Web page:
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When Jesse Edwards picked up his fifth foul against Boston College, stepping into Jaeden Zackery’s path as the guard tore toward the basket in transition, David Edwards didn’t notice anything out of the ordinary. Edwards fell on his wrist after making contact with Zackery, landed on his back, rolled over onto his stomach and walked to the bench — fouled out of a game for the 11th time this season — to watch the final three minutes of Syracuse’s Feb. 8 win.
It was nearly 4 a.m. in Edwards’ hometown of Amsterdam, Netherlands, and David had watched his son navigate one of his toughest games this season for the previous 37 minutes. In a season-low 13 minutes, Edwards missed layups and was pushed around inside the paint by Boston College center Quinten Post. Edwards didn’t score a single point for the first time this season. But when the final foul, and the injury, happened, it felt like the “icing on the cake” in the worst way possible, David said.
The next day, Edwards messaged David to tell him he had a “bad feeling” in his hand. That bad feeling and bruising — as well as the swelling — worsened as the Orange departed Chestnut Hill and returned to Syracuse, where Edwards underwent X-rays. By that point, he could sense that something was wrong. Results confirmed that Edwards had fractured his left wrist and would miss the remainder of the season, halting his breakout campaign and thrusting uncertainty into Syracuse’s center position after Friday’s procedure. It’s not Edwards’ first wrist injury, but it sends him into an elongated offseason of recovery and improvements.
“It came kind of unexpected just because … normally a bad injury, you can tell right away,” Kai Edwards, his brother, said. “But he got up pretty quick and stuff, so most of us all didn’t really see.”
Edwards’ first wrist injury came when he played for the Netherlands in the Under-18 championship, when he fell on his wrist in the semifinal and was diagnosed with a hairline fracture. Still, there was a week in between the semifinal and championship games, allowing Edwards to play in the championship despite the break. “That’s quite a famous Jesse Edwards moment because everybody knew that he’d had the broken wrist,” David said.
“We know it’s not the most pleasant thing, and the timing’s never good,” David said, “but we also know you can get through them and come back again stronger.”
Connor Pignatello | Assistant Digital Editor
But the timing of this injury stripped Syracuse of its starting center who plays the bulk of its minutes despite his issues with foul trouble. And instead of preparing for the final six games and the Atlantic Coast Conference Tournament that follows, Edwards instead will pivot toward an offseason built around recovery. He ignited the Orange’s offense with pick-and-roll movements, just like Kai did when he played at Northern Colorado, and they’ll continue to work on that over the summer when they can. David said Edwards has also talked with the SU coaching staff about staying in Syracuse longer during the offseason and creating a program focused on developing his fitness and strength.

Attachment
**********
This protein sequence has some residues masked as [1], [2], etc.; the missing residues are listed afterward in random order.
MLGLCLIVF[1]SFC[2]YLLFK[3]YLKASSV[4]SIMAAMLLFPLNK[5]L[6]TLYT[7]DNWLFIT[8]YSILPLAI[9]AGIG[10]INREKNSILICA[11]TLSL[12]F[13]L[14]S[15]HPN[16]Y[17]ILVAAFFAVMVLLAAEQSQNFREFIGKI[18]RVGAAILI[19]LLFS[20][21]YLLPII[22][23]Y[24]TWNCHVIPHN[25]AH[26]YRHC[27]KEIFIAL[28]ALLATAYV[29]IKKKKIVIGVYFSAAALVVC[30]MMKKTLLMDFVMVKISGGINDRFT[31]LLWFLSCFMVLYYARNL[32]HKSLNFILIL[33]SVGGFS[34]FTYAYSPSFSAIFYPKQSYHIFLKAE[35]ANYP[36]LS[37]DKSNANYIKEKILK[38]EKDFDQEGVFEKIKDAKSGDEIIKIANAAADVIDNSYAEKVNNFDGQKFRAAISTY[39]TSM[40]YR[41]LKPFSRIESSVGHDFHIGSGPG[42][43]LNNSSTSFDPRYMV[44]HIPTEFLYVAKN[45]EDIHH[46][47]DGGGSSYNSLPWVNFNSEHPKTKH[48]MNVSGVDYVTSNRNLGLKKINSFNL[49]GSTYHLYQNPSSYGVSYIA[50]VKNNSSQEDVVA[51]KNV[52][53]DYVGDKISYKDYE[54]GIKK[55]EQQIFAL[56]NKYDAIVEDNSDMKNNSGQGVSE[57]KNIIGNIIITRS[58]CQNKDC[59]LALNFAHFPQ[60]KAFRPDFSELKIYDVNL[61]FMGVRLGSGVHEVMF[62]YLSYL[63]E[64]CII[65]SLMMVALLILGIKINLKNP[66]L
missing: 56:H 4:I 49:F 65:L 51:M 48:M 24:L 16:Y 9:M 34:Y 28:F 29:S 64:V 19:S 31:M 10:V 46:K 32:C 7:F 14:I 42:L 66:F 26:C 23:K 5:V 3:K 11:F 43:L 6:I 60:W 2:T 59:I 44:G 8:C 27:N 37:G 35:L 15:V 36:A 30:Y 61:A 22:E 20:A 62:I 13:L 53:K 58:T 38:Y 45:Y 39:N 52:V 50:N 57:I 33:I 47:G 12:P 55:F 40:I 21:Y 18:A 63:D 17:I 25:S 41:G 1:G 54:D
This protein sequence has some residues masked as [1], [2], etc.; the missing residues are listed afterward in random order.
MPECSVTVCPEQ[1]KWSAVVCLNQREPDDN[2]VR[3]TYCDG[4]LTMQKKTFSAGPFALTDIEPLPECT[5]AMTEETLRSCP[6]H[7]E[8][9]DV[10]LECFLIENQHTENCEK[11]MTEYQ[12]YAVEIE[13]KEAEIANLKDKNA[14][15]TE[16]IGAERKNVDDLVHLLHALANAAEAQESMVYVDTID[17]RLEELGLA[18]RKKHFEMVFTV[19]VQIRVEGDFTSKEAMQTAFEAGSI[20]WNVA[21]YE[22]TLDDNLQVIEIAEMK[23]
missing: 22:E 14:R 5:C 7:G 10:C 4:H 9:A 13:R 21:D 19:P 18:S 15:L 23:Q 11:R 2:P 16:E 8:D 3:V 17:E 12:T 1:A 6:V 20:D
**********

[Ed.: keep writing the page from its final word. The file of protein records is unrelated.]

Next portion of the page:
“It’s not like an ACL where you’re gone for a lot of months and he would miss the whole summer or anything,” Kai said. “The whole summer he’ll be able to work out and get stronger and get better. So at least from that perspective, for next year, he should be completely ready to go from the start.”
Limiting the fouls will be a focus too, David and Kai said. When David and Kai watched games, they’d hold their breath at times when guards or forwards drove at Edwards — hoping that he’d keep his hands straight up and avoid the early foul that would force him to the bench. Edwards needs to focus on playing less defense with his hands, Kai said, instead relying more on his footwork and feet to limit the need to place his hands on players when they near him.
Connor Pignatello | Assistant Digital Editor
Since Edwards didn’t score at all against the Eagles, his last basket of his first season as a starter came during the Louisville game, when he finished a layup around the painted area early in the second half. As the game stretched on, with each of his 19 points adding together, the student section started to chant his name. When Edwards checked out of the game for the final time, he clapped back and flung his arms into the air when he reached the end of Syracuse’s bench.
For David, it resembled a similar scene to the Bahamas Battle 4 Atlantis Tournament earlier in the season. The sound of fans, who also waited for him outside the court after the game, chanting “Ed-wards” through the arena. That three-day stretch ended up as a quasi-introduction chapter to Edwards’ breakout was eventually cut short, with two more available seasons to continue that progress.
“The past summer, the whole goal or mission for him was just to get into the rotation,” Kai said. “Now that he’s established, he’s seen that he has the level to be there, where he wants to be playing-wise, I think now he’s more of like, it’s time to start working on the little things.”
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